The final added definition is of safety shower showerhead, which is proposed to read: Safety shower showerhead means a device specifically designed and intended to deliver a flushing fluid in sufficient volume to cause that fluid to cascade over the entire body.

While not the greatest definition, at least a safety shower showerhead is understood to be an emergency shower fixture as we know it in the plumbing profession. The flow rate is regulated by the ISEA Z358.1 standard, which stipulates a minimum flow rate of 20 gpm for a minimum of 15 minutes.

The other change proposed by DOE is to update the reference of ASME A112.18.1 to the 2018 edition of the standard. There is also a reference to the 2012 edition since that standard may still be applicable to certain showerheads. The listing agencies always allow a grace period for complying with the updated standard. Although, the requirements between the 2012 and 2018 standard for showerhead flow rates are the same.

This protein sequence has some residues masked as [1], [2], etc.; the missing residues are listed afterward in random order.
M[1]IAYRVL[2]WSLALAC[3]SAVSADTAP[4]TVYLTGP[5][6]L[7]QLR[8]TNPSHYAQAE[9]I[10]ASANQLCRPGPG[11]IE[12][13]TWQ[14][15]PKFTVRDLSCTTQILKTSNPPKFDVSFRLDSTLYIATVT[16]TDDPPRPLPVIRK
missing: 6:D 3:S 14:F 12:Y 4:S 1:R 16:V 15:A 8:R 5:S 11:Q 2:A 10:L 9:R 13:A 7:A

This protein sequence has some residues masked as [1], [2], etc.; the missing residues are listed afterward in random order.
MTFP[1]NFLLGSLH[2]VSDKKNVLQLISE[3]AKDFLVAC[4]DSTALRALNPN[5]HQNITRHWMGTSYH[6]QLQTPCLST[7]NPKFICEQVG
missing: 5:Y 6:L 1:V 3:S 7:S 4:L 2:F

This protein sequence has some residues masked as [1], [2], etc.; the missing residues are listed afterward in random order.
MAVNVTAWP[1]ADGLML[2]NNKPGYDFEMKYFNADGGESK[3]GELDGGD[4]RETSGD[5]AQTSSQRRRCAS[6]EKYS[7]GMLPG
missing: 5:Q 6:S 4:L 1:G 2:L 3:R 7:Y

While these are proposed rules, I can only assume there will be a number of comments submitted by the Sept. 14 deadline. (Editor’s note: This column was submitted before the deadline date). DOE will have to review the public comments in preparation of a final rule. There is no time frame associated with the issuance of final rules. Furthermore, there is always the possibility that the proposed rule gets withdrawn.

One has to assume that the plumbing fixture manufacturers support the proposed rule. If finalized, the ambiguity we have been living with for 28 years will finally be clarified.


Note: The views expressed here are strictly those of the author and do not necessarily represent PM Engineer or BNP Media.